Our Town: Tahoe engineer, musician divides time between two worlds
He has the mind of an engineer and the heart and soul of a musician. And he employs both disciplines in his life.
Alan Miller’s official title is senior water resource control engineer, and his working title is chief of the North Basin Regulatory Unit at the California Regional Water Quality Control Board, Lahontan Region.
The Lahontan Region covers Eastern California from the Oregon border to portions of the counties of Los Angeles and San Bernardino. His responsibilities are regionwide, but with a greater focus in the northern counties.
Miller is a registered California civil engineer. He supervises a small team of scientists and engineers who oversee requirements of the Water Quality Board. He has been at the board for more than 15 years, where he works with staff to help keep the waters clean by issuing permits, evaluating compliance reports, making inspections and enforcing state water-quality laws.
Miller, who said he is a “boomer” and a child of the 1960s, was born in a small town in Iowa and began playing the guitar at age 12. In 1981, he attended the Guitar Institute of Technology in Hollywood, where he studied different styles that were geared toward becoming a studio musician.
He played in different bands and recorded demos. To make ends meet, he delivered instruments to concerts halls and recording studios, and in the early 1980s worked as an extra in hundreds of different TV series, movies, music videos and commercials.
But he wasn’t interested in a career in films, and through his learning process became familiar with Richard Buckminster Fuller, the inventor of the geodesic dome, which piqued his interest in engineering.
Miller graduated from Humboldt State University in Arcata, Calif., in 1992 with a bachelor’s degree in environmental resources engineering. His first job out of college was at Tahoe, where he has been ever since.
He has been married to Pam Shaw-Miller for 21 years, and they have two cats, Buddy and Lloyd.
Miller hasn’t lost his love for music and still plays with other people. Some of his other hobbies are studying and writing about math and science, reading, hiking or taking walks, and bicycling, which he does year-round. He also likes to play cards, sail on Lake Tahoe, dance and watch a good movie.
Here is how he answered the Tribune’s questions:
“As a person who made the world a better place, who lived life in a way that added a little beauty and novelty to the world. Aside from that, I have made a few modest discoveries in geometry that I hope to publish in time.”
“Lake Tahoe is unique in the world, a truly amazing pure water body. In my personal opinion, I would like to see a greater emphasis on promoting and maintaining what is unique about Tahoe, especially our natural environment. Science can help to model and inform us about what will happen if pollutant levels in the lake are raised or lowered, and there are many different actions that could improve clarity. There is a community discussion occurring on that, but controlling pollutants and runoff is ultimately needed to keep Lake Tahoe clear. Other issues I’m concerned with include the scale of development on the South Shore, because it’s changing the feel and character of our small town, and the threat of fire, which is a concern for all of us living here.”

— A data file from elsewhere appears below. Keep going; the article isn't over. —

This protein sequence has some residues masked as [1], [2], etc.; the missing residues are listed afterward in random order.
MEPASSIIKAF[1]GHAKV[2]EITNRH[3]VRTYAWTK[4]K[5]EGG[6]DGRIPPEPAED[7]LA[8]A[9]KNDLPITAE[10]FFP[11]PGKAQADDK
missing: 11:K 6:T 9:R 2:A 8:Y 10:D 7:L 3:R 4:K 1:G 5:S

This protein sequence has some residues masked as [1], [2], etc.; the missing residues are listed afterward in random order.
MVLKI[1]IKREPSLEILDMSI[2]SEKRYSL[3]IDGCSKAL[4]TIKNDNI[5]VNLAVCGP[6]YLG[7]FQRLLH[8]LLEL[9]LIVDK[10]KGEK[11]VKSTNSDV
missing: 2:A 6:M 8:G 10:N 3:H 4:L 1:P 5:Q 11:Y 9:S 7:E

“Rep. Dennis Kucinich (D-Ohio). I generally find that his and my views are aligned. He’s also expressed repeated interest in the job, even though he’s currently unelectable. I feel Kucinich could work effectively with the Congress and the courts to get us closer to the America I prefer.”
“Live music – mine or others. Live music can be both intellectually and emotionally stimulating, and it’s just plain fun to play, sing or dance along!”
“Continuing a career in music. It is almost an art in itself to pursue art as a living and make it work. I took a different direction into engineering, which I approach as the art of using science to solve technical problems.”
“My wife, Pam. I’ve never known a more thoughtful, intuitive and caring person. She is a talented artist with a flair for architecture and interior design. An articulate and wise adviser, Pam has taught me a lot about myself and about others. She is an admirable friend and devoted partner.”
“Richard Buckminster Fuller (1895-1983) was a visionary for a better world who demonstrated that technology can be used to make poverty and war obsolete. He was a brilliant scientist, inventor, philosopher and author. His book ‘Critical Path’ changed my life. Most known as the inventor of the geodesic dome, he also coined the term ‘Spaceship Earth’ by writing the operating manual for it.”
“The Edge, guitar player with the band U2. He has a great style, and we’d know a lot of the same songs to play together.”
“The Pulitzer, because I tend to value excellence in intellectual pursuits over excellence in competitive sports.”
“I think the issue in our nation’s history is being deceived into starting war. We need to learn from our history. The current war and occupation in Iraq began in deception and should not have been authorized or waged. It is embarrassing that the U.S. started the war and continues to occupy Iraq.”
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